Jean Lalou, my friend for 25 years, was born in Chaville when it was still
part of Seine et Oise. He wrote his first poems when he was 17, a student
of the rules of writing and verse.
A few months after his marriage in 1942 he entered a sanatorium.
"I may owe my life to tuberculosis, as many others left for the war
and many of these did not return."
He was a primary school teacher, then through his passion for English,
the language of the liberators, he became an English teacher.
This new book, published after his magnificent work "Fumerolles"
which came out ten years ago, brings together 50 years of life and has
had a profound effect on me.
" They are like vestiges, like pieces of broken pottery."
Reading his verses it is his love of words which comes through: "I
feel words are used bureaucratically in prose whereas in poetry they renew
themselves, die, disappear before returning; an allegory of the pleasure
He often told me that initially he was part of the traditional poetry
movement until he met Agamemnon, a future curator of the museum in Mantes,
who was a poet friend of Eluard. They were students together, a time which
was also one of their cadaveri eccelenti.. Agamemnon introduced him to
surrealism which he was never particularly fond of, but he did acquire
this magic love of words, of plays on words. He preferred the writing
of Alfred Jarry, Jules Laforgue, Raymond Queneau and Boris Vian.
Talking about his poetry I would say that it is touching, therefore profound,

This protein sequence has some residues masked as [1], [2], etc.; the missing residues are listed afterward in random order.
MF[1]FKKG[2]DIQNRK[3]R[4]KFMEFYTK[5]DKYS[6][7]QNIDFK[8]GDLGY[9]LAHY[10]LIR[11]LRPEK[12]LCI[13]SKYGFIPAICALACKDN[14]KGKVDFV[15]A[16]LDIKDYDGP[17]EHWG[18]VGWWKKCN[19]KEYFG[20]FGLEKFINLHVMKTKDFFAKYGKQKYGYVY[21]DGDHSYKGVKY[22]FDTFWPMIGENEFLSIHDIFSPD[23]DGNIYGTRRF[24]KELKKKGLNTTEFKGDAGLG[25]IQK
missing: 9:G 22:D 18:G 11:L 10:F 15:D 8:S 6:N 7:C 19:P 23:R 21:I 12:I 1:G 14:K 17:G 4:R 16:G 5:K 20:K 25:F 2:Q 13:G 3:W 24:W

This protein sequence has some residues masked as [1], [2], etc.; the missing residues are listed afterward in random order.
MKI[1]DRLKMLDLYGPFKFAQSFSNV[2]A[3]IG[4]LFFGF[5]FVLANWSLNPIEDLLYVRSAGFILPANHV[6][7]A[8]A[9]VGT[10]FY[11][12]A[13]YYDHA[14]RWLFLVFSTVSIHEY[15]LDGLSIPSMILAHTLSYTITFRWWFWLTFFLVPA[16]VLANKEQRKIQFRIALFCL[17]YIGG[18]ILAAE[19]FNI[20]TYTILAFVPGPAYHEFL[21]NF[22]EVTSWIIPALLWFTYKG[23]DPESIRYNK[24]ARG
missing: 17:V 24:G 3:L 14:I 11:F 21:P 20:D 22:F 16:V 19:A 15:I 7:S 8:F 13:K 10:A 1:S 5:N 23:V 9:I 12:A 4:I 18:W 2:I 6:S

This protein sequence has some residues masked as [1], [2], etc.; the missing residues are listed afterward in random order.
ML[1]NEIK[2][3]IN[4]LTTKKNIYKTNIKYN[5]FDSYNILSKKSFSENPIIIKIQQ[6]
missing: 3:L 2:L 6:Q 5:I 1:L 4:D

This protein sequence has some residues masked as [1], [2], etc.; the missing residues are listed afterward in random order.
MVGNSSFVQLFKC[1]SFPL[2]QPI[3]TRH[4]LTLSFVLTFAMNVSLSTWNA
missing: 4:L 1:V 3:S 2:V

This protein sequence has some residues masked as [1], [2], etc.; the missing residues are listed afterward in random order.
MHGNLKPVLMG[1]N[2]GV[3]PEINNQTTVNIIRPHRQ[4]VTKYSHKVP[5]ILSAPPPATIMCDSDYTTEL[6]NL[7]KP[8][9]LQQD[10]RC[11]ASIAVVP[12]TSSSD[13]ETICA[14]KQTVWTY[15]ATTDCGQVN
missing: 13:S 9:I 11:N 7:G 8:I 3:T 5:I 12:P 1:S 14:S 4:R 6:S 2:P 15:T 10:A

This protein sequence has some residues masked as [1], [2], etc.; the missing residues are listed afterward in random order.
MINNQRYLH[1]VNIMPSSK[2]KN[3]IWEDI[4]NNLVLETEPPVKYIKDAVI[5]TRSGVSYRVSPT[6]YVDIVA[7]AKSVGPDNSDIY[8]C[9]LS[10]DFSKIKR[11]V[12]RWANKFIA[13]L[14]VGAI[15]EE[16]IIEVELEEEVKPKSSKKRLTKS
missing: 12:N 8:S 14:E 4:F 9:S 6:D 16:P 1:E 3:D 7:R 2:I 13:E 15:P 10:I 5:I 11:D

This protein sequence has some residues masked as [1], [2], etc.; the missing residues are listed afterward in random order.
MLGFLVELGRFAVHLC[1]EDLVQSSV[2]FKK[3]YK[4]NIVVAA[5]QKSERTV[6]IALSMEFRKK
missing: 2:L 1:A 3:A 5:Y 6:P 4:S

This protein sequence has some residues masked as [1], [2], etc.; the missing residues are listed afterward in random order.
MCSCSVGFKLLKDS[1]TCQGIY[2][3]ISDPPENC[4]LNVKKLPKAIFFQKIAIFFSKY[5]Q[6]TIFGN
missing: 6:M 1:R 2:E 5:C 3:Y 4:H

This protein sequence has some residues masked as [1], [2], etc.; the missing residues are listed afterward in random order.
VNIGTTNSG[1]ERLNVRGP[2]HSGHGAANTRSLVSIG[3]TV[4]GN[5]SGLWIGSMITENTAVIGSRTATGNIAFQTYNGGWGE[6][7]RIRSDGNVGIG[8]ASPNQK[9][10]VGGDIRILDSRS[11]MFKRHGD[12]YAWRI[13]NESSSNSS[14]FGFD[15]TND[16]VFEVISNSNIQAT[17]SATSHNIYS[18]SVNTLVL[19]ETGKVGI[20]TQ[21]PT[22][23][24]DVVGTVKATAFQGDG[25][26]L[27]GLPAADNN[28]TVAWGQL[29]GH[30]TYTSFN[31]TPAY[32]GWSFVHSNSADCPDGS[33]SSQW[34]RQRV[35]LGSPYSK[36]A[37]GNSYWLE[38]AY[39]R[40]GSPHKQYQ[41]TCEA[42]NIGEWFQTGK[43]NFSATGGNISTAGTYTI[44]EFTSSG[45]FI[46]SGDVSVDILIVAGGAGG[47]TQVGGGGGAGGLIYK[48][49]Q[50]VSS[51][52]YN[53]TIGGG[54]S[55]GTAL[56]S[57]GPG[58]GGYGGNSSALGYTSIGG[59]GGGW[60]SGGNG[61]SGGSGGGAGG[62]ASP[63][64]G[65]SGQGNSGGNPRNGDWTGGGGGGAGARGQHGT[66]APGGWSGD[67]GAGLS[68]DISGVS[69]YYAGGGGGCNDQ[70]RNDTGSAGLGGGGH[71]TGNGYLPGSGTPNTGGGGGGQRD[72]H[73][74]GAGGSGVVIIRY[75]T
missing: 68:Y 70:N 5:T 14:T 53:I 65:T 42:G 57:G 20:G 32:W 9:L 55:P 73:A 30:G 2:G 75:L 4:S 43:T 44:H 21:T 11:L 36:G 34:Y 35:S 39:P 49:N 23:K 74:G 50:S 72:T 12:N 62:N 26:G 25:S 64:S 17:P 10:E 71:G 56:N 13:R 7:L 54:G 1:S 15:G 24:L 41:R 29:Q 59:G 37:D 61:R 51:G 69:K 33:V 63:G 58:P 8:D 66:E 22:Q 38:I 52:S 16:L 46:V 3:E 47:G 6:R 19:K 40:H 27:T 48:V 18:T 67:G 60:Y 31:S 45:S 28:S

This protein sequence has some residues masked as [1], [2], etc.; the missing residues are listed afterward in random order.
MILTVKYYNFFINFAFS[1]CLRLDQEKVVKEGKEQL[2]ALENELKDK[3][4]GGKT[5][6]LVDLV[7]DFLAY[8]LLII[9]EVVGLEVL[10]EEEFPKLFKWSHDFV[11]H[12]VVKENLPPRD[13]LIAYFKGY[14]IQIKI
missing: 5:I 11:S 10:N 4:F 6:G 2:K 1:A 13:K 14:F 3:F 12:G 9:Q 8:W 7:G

yet suprising, both happy and sad, to be consumed without moderation,
fragmented and finely tuned.
Yesterday he told me " I lived without compromise for poetry then
one day I decided to turn my back on it...But it comes back immediately."
A poetical text is always an attachment, an attachment to writing, an
attachment also to the person who wrote it and transmits it.
To illustrate a book is to define a musical chord in the integrity of
a rhythm for it to be shared with sensitivity.
Read to accept the gift and the mystery, to be touched and to understand
the near and the far.
In order to paint it, to see the drawing appear naturally.
To see a whole as lines, shapes, sensations so they fuse with the profound,
expressed in colour for it to appear.
Jean Lalou once told me "You have seen what is hidden."
I knew it. I wished for it. Maybe only to give myself confidence, to walk
the tightrope of the drive to constuct.
To give a book an illustration is also to accept the delay before seeing
it, tentatively waiting for the second when the author's expression shows
either his approval or disapproval.
Holding the book, telling oneself at the same time that the illustration
should blend into the background to be in osmosis with the text, a panoply
of colours transmitting the tonality.